The Cricket Tour of Australia and New Zealand by Lillywhite’s Twelve in 1876/77Martin Chandler |
Author: Gault, Adrian (Editor)
Publisher: Mitcham CC
Rating: 4 stars
It is now 145 years since the fourth tour of Australia by a team of English cricketers took place. The twelve professional cricketers who embarked on that eight month trip were destined (although they didn’t know it at the time) to play the first two matches in the continuously evolving story that Test cricket has become.
There are books on the earlier trips, all three of which involved strong sides even if, as with the men of 1876/77, they were privately organised and could not be said to be truly representative of the full strength of English cricket. The difference with the the team led by James Lillywhite was that whilst, like their predecessors, they played most of their matches against opposing sides of more than eleven, they did play three times against eleven Australians, and it is the latter two of those that are now recognised as Tests.
Naturally there was no press corps to accompany Lillywhite’s men, and photography was in its infancy. We do however have a full account of the first Test, written by Stanley Brogden and first published in 1946. An Australian, Brogden was able to call upon a variety of contemporary sources in order to give a detailed account of the match. Four years later what amounts to a second edition appeared. For this book a lengthy introduction, with an English perspective, was added by John Arlott.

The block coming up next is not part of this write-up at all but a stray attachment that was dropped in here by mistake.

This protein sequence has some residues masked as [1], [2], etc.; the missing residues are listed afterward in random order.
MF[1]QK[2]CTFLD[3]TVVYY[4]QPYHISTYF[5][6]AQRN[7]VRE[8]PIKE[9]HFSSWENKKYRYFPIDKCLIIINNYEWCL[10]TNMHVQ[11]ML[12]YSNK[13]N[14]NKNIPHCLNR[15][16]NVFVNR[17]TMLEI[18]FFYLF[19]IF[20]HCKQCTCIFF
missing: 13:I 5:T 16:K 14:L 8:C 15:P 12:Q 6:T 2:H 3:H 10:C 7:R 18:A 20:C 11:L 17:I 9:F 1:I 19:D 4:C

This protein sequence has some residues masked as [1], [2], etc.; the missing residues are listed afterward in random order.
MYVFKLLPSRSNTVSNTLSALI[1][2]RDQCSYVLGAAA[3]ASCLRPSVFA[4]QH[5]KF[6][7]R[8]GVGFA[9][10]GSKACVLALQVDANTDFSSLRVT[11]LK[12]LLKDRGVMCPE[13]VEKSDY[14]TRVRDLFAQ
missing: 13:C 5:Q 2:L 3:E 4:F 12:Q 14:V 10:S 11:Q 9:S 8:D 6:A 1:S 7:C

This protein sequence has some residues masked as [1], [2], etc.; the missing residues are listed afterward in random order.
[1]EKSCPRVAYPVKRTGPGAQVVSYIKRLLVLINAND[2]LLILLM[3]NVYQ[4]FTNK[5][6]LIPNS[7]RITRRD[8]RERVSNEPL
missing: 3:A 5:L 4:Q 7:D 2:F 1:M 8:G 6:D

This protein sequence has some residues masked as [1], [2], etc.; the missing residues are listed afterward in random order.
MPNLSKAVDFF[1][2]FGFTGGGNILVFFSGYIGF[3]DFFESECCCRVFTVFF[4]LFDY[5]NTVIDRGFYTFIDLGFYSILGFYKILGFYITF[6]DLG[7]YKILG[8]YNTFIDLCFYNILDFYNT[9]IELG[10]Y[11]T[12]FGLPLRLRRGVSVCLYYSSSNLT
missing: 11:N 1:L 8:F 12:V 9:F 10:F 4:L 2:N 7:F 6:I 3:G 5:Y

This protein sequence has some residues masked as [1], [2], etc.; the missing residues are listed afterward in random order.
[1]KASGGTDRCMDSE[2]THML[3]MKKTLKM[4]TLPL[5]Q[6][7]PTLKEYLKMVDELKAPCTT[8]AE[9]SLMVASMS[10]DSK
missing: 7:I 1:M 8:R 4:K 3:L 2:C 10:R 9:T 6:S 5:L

Part of the Arlott contribution is to provide some brief pen portraits of the players, but he makes no mention of the fact that James Southerton, the oldest man in Lillywhite’s side and to this day the oldest ever Test debutant at 49 years 119 days, wrote regularly throughout the trip for The Sportsman newspaper.
Adrian Gault published a biography of Southerton in 2020 and, with the assistance of Mitcham Cricket Club in Surrey, with whom he and Southerton share a long time connection, he has edited this book, which collects together the articles that Southerton produced for The Sportsman. Some of Southerton’s ‘copy’, naturally, concentrates on cricketing matters, but much is also there to be learned of the touring experience of long ago, something which lacked any of the pampering that today’s international sportspeople enjoy.
That the account is in Southerton’s own words, completely unedited and just as he wrote them 145 years ago, paints a fascinating picture if one that contains a number of references that are, to 21st century eyes, pretty obscure. It is there that Gault’s annotations to the text are so valuable in explaining who some of the people mentioned are, some of the locations referenced and the meaning of some words or phrases that have not been in common usage for decades and, in the case of some, no doubt since Victorian times. Amongst other things the reader will learn what was meant by ‘tooling’, ‘swallowing the leek’ and a ‘bursted meal’.
The book is produced on good quality paper and in a landscape format which lends itself to Southerton’s writings occupying half of the page with, sitting alongside, a box where Gault’s observations can be placed. Gault has also put together an extensive collection of illustrations which add greatly to the enjoyment of the book. It appears in a signed and numbered limited edition of 200 copies. Those do retail at a far from inexpensive £29.95 including UK postage, but on the other hand all of the proceeds will go to the Mitcham club. It can be purchased here.